Treblinka II aerial photo (1944)
    By Unknown, overlay legend in Photoshop by Poeticbent, via Wikimedia Commons. Original from the National Archives Air Photo library at Alexandria, Virginia, U.S.A. Cartographic Division (Record Group 373).

    There is survivor eyewitness testimony about the location of the gas chambers.

    Yankiel Wiernik, a survivor of Treblinka, was forced to participate in building the newer, larger gas chambers. Wiernik described and located the “tube,” the old gas chamber, and the new gas chamber in a model he constructed in the 1950s. This model is now in display in Israel.

    Without any knowledge of the 1944 aerial photograph, Wiernik places the “tube” and both gas chamber buildings in the location indicated by the scars in the aerial photograph. Further, without any knowledge of Franz’s photographs, Wiernik correctly reconstructed similar-looking buildings including the exact roof line of the new gas chamber building, which is a staple featured in Franz’s photographs. These photographs were not found until the 1960s. Each of these sources corroborate the others.[5]

    Likewise, Chil Rajchman (also known as Henryk Reichman), a survivor of Treblinka, confirms the existence of both gas chamber buildings at the end of the tube:

    At the time I began working in the death camp, there were two gassing structures in operation. The larger one had ten chambers, into each of which as many as four hundred people could enter. Each chamber was 7 metres long by 7 metres wide [23 feet by 23 feet]. People were stuffed into them in like herrings. When one chamber was full, the second one was opened, and so on. Small transports were brought to the smaller structure, which had three gas chambers, each of which could hold 450 to 500 persons.

    Yankiel Wiernick builds Treblinka camp model in Lojamey Hagetaot Museum 1
    Yaakov Wiernik builds a Treblinka camp model in Lohamey Hagetaot Museaum. By unknown. [Public domain], via Wikimedia Commons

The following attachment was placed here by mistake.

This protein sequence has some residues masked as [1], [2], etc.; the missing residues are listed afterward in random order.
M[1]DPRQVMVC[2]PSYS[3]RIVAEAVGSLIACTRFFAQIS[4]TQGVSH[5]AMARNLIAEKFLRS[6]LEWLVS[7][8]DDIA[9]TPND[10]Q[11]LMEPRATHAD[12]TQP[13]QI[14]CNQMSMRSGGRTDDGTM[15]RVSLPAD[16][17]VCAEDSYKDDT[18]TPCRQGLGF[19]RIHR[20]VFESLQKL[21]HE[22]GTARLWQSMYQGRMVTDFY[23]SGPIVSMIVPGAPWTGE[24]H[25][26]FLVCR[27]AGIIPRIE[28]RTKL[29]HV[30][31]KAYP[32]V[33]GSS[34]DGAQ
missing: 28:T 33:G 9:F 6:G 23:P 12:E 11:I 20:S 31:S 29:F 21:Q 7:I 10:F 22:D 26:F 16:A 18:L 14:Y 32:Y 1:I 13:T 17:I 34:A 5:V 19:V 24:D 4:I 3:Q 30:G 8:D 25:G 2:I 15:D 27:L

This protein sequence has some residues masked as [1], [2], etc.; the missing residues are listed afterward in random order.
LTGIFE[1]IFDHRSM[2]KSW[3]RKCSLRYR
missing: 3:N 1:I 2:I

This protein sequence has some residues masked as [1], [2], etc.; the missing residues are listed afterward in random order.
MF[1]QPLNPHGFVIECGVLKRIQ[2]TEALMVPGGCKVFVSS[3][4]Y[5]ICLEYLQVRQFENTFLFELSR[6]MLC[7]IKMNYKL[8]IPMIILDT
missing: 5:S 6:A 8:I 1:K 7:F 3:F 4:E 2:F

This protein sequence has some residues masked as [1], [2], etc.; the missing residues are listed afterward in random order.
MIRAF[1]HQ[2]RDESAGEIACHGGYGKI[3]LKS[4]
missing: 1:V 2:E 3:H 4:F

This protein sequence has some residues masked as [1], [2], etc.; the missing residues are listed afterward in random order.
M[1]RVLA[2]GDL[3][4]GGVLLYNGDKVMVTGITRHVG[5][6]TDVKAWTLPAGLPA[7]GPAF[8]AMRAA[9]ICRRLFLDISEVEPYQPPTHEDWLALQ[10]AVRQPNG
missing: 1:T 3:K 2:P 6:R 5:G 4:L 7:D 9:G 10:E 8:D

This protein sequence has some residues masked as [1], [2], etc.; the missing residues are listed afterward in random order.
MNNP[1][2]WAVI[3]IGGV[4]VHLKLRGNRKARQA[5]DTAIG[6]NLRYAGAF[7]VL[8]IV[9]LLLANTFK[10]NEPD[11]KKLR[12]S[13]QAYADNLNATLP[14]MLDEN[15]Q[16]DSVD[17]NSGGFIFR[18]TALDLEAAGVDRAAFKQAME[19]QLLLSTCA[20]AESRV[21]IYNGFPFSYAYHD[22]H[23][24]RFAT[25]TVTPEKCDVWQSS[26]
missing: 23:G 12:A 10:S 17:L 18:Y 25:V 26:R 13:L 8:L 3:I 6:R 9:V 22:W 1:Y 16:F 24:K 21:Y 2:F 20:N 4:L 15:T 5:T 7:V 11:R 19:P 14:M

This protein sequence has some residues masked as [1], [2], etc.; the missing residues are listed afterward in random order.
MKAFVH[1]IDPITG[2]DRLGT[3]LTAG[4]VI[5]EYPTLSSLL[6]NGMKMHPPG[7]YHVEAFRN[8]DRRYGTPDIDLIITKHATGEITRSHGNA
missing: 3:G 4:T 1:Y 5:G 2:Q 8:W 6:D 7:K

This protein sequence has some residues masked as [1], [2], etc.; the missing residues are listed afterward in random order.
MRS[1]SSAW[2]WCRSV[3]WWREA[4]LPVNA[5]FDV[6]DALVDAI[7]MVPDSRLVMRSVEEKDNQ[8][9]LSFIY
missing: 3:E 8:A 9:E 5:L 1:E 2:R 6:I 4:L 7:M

Franz’s photographs, the 1944 aerial image, and Wiernik’s model confirm the location of the “tube” and the two buildings at the end of it. Wiernik built his model in the 1950s when his memory was fresh. In addition, the architectural features of his model buildings are consistent with the features of the gas chamber buildings in Franz’s photographs (not found until the 1960s). These three pieces of evidence, when taken together, persuasively prove that the gas chamber buildings at Treblinka existed and that their general location has been identified.


    [1] Carlo Mattogno and Jürgen Graf, Treblinka: Extermination Camp or Transit Camp? (Theses & Dissertations Press, 2004), 301 at http://vho.org/dl/ENG/t.pdf.

    [2] Ernst Klee, Willi Dressen, and Volker Reiss, editors. “The Good Old Days” The Holocaust as Seen by Its Perpetrators and Bystanders (Free Press, 1998), 225-227, 245, 246, 248. See also “Kurt Franz” at http://en.wikipedia.org/wiki/Kurt_Franz.

    [3] Alex Bay, “The Reconstruction of Treblinka at https://archive.org/details/TheReconstructionOfTreblinka.

    [4] Alex Bay, “The Reconstruction of Treblinka” at https://archive.org/details/TheReconstructionOfTreblinka. See figures 36 and 37.

    [5] You may see photographs of Wiernik’s model in “A Year in Treblinka” at http://www.zchor.org/treblink/wiernik.htm and http://www.forward.com/articles/104670/.

    [6] Chil Rajchman, The Last Jew of Treblinka: A Survivor’s Memory 1942-1943 (Pegasus Books, 2011), 65.